Then the LORD spoke to Job out of the storm. He said: “Who is this that obscures my plans with words without knowledge?”
Everything for Your Good
The event was sold out. The featured speaker was a prominent British writer of television dramas and children’s literature. When a woman by the name of Malorie Blackman tried to get in, the ticket-takers at the door stopped her cold. “Do you have a ticket?” they demanded, with a nasty edge in their voices. “No, I’m afraid I don’t.” “Then you’ll have to leave. It’s sold out. You can’t come in.”
Malorie thought for a moment about this. Then she replied, “Well, if I leave, then so will everyone else. You see, they’ve all paid to hear me speak.” Immediately, according to Malorie, every ticket-taker there was wearing a red face of embarrassment. They simply had no idea to whom they were speaking.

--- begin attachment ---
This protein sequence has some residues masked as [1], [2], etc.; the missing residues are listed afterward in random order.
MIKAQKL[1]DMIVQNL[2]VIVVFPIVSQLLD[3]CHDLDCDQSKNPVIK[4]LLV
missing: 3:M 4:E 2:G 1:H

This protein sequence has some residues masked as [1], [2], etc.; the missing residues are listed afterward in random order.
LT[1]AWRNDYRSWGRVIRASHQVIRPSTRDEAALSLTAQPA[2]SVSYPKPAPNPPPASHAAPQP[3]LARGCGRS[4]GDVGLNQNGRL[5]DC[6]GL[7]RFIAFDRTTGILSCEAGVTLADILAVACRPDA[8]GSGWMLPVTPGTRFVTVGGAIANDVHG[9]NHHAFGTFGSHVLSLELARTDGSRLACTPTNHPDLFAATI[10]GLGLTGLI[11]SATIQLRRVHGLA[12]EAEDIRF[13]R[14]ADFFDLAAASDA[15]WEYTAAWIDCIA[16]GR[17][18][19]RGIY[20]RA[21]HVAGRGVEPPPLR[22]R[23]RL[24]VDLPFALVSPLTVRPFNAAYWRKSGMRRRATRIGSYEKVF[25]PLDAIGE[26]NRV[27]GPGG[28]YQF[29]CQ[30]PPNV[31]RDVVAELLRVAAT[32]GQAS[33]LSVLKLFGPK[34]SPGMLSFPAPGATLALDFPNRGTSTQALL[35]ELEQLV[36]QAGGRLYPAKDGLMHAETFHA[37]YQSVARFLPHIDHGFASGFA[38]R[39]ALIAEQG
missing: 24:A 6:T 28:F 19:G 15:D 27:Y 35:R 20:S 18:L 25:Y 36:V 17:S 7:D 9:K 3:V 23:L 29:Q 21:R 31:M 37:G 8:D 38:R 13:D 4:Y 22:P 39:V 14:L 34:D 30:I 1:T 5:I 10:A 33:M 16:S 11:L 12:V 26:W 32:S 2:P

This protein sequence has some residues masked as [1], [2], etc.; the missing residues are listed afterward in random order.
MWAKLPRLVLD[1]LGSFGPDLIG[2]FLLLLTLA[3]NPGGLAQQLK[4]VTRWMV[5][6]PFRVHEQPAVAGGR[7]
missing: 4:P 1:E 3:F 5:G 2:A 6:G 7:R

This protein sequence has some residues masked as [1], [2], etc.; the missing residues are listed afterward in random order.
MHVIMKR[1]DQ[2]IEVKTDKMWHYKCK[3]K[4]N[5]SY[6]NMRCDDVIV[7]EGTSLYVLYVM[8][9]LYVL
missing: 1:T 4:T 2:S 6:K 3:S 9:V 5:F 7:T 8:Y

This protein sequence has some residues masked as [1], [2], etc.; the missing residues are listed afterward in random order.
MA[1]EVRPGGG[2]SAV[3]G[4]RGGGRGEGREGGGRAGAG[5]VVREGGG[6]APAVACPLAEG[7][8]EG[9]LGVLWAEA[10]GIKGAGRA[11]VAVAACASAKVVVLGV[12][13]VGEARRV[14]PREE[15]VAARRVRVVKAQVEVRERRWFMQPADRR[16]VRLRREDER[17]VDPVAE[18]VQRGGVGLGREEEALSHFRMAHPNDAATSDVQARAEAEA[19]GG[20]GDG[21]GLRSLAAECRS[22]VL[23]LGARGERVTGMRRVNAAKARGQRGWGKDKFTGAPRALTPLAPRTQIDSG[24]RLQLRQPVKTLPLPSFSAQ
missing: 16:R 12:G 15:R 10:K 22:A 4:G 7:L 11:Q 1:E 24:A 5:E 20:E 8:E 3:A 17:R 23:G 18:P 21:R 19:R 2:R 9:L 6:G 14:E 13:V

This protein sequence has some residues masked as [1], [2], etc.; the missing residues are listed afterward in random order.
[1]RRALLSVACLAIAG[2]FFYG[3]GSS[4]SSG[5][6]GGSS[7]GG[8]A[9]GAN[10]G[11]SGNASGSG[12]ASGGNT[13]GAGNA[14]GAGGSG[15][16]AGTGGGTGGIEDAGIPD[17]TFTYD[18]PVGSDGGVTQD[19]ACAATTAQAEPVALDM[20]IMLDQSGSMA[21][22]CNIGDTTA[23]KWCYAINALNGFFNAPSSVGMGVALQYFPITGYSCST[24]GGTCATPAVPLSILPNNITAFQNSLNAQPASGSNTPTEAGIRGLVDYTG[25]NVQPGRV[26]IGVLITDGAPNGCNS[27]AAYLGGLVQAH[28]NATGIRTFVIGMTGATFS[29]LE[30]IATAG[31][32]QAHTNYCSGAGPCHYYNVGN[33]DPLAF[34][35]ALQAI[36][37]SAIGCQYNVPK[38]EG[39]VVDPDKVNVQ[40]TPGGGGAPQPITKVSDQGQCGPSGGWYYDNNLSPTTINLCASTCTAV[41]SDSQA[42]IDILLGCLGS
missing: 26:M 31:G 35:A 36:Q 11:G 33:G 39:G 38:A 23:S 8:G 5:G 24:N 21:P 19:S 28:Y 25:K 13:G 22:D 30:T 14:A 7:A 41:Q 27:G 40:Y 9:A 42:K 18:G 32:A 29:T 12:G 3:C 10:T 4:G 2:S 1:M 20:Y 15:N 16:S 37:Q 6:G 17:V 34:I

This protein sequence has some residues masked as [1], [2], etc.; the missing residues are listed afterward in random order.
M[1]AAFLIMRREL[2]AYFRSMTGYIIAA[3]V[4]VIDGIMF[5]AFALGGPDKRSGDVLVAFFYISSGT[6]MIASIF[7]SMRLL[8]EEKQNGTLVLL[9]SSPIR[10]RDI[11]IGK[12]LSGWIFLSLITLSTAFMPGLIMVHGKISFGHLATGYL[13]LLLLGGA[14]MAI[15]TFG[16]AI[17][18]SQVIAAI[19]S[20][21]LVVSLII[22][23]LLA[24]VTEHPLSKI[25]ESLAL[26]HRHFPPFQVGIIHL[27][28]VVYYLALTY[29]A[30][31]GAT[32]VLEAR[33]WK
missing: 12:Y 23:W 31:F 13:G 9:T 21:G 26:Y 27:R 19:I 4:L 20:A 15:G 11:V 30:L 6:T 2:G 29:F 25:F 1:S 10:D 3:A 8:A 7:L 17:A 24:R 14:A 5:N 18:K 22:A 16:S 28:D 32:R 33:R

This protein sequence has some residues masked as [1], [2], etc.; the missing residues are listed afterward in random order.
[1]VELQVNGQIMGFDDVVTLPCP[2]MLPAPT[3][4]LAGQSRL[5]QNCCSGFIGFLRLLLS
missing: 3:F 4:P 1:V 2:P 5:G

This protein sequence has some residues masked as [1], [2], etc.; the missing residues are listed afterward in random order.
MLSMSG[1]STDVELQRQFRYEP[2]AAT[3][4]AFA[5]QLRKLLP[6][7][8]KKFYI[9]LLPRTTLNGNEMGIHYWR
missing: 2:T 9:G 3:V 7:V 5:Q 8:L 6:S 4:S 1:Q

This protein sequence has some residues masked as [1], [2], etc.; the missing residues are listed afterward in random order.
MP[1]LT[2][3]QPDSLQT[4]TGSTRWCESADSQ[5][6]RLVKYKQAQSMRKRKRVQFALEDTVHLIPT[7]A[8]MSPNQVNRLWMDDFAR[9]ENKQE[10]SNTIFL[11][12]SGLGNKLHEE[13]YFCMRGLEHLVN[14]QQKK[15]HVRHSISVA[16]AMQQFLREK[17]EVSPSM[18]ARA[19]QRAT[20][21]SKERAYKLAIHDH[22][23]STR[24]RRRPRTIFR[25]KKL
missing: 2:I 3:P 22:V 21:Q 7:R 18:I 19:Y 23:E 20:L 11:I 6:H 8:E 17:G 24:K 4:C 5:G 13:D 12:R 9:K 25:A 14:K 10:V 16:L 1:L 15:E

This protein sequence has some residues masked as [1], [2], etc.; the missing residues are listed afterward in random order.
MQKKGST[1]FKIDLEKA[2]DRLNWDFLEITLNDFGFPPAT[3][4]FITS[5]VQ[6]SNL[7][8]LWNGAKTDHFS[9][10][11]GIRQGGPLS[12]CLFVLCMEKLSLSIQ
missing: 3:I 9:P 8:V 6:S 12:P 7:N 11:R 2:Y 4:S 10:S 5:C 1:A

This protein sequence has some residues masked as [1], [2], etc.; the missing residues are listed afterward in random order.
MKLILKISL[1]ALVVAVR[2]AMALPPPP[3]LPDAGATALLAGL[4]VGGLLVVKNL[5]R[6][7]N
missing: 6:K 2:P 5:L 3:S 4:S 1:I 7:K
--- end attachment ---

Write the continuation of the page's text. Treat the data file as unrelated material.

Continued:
The Old Testament book of Job is the moving account of what happened when a believer in the true God had to endure a titanic amount of severe suffering. Eventually, Job began to question God’s wisdom.
God’s reply? “Who is this that obscures my plans with words without knowledge?” God made it very clear to Job that Job was out of his depth when it came to challenging God and his wisdom. Job was beginning to lose sight of who his Savior-God really is.
How about you? Is this a period in your life when you’re beginning to forget who your Savior-God really is? Do you perceive him as distant, small, uncaring—perhaps even a bit irrelevant to the frantic urgencies of your life?
Stop. Listen. Listen to the Word of the Lord. Listen as the profound voice of your Savior-God calls you to repentance. As he does, listen further. Listen as he goes on to embrace you, all over again, in the forgiveness purchased by his Son on Calvary’s cross. That is the God who loves you. That is the God who guides everything—everything—for your good.
Heavenly Father, forgive my words without knowledge. Forgive me for the sake of your Son. Refresh me in the greatness of who you truly are. Amen.